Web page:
NAR: Commercial performance will vary from metro to metro, and tighter lending now adds a new challenge. But net absorption has been mostly positive nationwide.
WASHINGTON – According to National Association of Realtors® (NAR) Chief Economist Lawrence Yun, the challenges facing commercial real estate are brought on by tighter lending policies among many small and regional banks, which have been a key source of commercial loans.
Still, due to continuing U.S. job gains, net absorption has been mostly positive nationwide, Yun said during the 2023 Realtors Legislative Meetings in Washington, D.C.. The apartment, industrial and retail sectors are helping to keep the overall industry relatively stable.
“The performance of commercial real estate markets will vary across the country,” Yun projected during Tuesday’s Commercial Economic Issues and Trends Forum. “Markets with strong job gains will naturally hold on much better, while those with weaker job conditions will struggle to raise net occupancy.”
America’s apartment sector recorded 116,000 net positive absorptions in the past year, while the industrial and retail sectors added 361 million square feet and 64 million square feet, respectively, over the last 12 months. Office markets, however, saw a reduction in net absorption by 29 million square feet over the same period.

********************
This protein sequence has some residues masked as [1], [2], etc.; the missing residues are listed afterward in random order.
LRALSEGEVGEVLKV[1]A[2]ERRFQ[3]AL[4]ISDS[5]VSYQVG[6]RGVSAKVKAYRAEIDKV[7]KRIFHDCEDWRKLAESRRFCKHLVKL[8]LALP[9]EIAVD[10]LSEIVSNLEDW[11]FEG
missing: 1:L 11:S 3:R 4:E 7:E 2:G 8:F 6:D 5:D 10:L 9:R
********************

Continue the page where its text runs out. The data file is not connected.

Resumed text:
“The national office market will continue to see rises in vacancy rates due to falling demand,” Yun said, and the “apartment sector will record a modest uptick in vacancy due to robust new supply.”
While a lot of NAR’s focus during the legislative meetings centered on higher mortgage interest rates, Yun addressed the implications of Fed decisions on U.S. commercial markets.
“The Federal Reserve’s aggressive rate hikes have damaged balance sheets for regional and local banks, an important source of commercial real estate loans,” he said. He estimated that continual rate rises will, in part, cause commercial real estate transaction volume to decline by 27% overall in 2023.
“The lack of capital, higher costs of financing and refinancing, and the weakening economy will contribute to a lower overall valuation of commercial real estate prices,” Yun said. “Weaker prices will mean opportunities for those with deeper pockets to get deals done in the months and years ahead.”
According to Yun, appraisal values have fallen by an average of 15% from peaks in early 2022.
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